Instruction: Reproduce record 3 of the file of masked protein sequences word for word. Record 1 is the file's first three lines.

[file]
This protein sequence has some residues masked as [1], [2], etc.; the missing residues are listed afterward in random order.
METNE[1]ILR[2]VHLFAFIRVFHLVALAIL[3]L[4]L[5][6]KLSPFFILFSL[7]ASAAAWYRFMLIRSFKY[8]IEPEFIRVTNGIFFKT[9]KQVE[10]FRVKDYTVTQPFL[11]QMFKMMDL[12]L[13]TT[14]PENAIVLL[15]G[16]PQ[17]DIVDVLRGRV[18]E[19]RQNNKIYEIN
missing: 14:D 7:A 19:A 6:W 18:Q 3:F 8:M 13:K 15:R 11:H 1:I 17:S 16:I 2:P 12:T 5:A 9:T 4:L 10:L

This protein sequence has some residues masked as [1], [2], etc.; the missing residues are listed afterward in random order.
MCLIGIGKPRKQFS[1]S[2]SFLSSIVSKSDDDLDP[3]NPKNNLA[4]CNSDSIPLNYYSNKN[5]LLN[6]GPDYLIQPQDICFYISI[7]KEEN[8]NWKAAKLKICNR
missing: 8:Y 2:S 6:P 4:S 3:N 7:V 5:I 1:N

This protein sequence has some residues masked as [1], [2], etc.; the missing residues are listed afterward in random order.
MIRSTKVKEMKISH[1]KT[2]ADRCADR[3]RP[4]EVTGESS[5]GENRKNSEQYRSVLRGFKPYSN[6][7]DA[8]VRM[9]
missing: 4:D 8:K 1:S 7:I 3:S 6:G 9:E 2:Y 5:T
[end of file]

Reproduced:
This protein sequence has some residues masked as [1], [2], etc.; the missing residues are listed afterward in random order.
MIRSTKVKEMKISH[1]KT[2]ADRCADR[3]RP[4]EVTGESS[5]GENRKNSEQYRSVLRGFKPYSN[6][7]DA[8]VRM[9]
missing: 4:D 8:K 1:S 7:I 3:S 6:G 9:E 2:Y 5:T